How to Start Freelancing Without Having a Mental Breakdown

Sean Smith writes:

Your focus should be on automation & efficient systems first and foremost to easily manage the monotony while you get to work for your clients.

So, from my experience I’ve put together sort of a 101 for new freelancers and experienced ones alike.

His list is good, go check it out. I would add a few things to it:

  • Bench — The online bookkeeping service that does your bookkeeping for you. I used to do my own books (ahem, I mean I used to plan to do my books… they only got done when tax time came around or I convinced my wife to do them). No longer. And it’s all online so I don’t have to visit an office anywhere or wait for an appointment.
  • CFO Andrew — An independent CFO/CPA for Freelancers & Solopreneurs. I used to research my own tax questions and prepare my own taxes. No longer, and I don’t even have to go see anyone or wait for an appointment— I just send off questions from my phone as needed. My understanding is Bench can prepare my taxes too, but I like using a CPA because I often have other questions that come up throughout the year that aren’t just return preparation related.
  • A small business credit card (I had a good experiencing getting a Capital One Spark Business Credit card when I had very little credit) — Put all business expenses on this card and set the balance to be paid in full each month if possible. Doing this builds credit for things you are going to be paying for each month anyhow and also buys you another ~21 days of cash flow (since the credit card balance will carry it at 0% interest until your next statement is due). I have mine set to automatically get paid each month in full, but from time to time I may override this and only pay the minimum (or some other less than full payment) for cash flow management purposes. This gives me additional flexibility in that way too.
  • Fundbox — a simple way to fix cash flow (on occasion) by getting advances on outstanding invoices (you get a loan against the invoice amount immediately after you issue an invoice to a client — it gets deposited in your checking account the next business day — regardless of when the client pays you). This is handy, albeit costly. Use it when cash is tight and clients are slow to pay, but come up with ways to solve your cash flow issues in other ways over the long run. Even so, cash flow is key when you’re a small business and having multiple tools available is handy when cash crunches crop up. Fundbox integrates directly with Freshbooks.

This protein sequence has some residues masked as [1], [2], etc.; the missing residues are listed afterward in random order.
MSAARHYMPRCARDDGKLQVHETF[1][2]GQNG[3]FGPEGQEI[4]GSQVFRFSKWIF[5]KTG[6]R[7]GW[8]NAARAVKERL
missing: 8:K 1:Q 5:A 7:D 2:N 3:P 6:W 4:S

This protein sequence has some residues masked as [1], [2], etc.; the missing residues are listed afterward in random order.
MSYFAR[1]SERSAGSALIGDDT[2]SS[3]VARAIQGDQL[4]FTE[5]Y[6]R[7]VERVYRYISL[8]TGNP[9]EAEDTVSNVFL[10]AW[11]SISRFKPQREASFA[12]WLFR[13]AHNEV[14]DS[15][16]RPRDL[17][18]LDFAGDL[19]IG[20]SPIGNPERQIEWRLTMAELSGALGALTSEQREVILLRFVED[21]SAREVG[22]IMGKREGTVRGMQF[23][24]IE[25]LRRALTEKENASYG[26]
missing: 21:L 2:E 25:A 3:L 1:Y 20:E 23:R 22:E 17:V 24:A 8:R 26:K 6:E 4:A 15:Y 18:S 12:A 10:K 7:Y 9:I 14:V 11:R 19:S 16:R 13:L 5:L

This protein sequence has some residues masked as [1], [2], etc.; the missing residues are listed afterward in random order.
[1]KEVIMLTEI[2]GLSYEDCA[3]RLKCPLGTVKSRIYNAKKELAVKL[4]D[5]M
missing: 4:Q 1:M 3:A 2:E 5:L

The Business of Freelance: Tales of a Full Service Freelancer (Video)

Freelancer Michael Jones (of Mograph Mentor) did a pretty bad ass presentation (video) for a user group on The Business of Freelance based on his personal experiences and a broad economic examination of working as a digital creative services freelancer. His video presentation is 19 minutes long and well worth it. The good stuff starts just under 2 minutes in, but the first part gives you some context on his professional experience.

Do Freelancers Need to Have an LLC/Corporate Entity?

Over on the Dr. Freelance Jake Poinier answers a reader’s question about LLC/corporate entities for freelancers.

My own view on this is that even if you don’t form an entity (initially or ever), at least acquire an EIN (also known as a Federal Tax ID Number) just for your business activities so you don’t end up giving out your Social Security Number (SSN) to clients…

Getting an EIN was one of the first things I did because there was no way I was going to be handing out my personal SSN to clients. And doubly so when I’m doing information security consulting for them. 🙂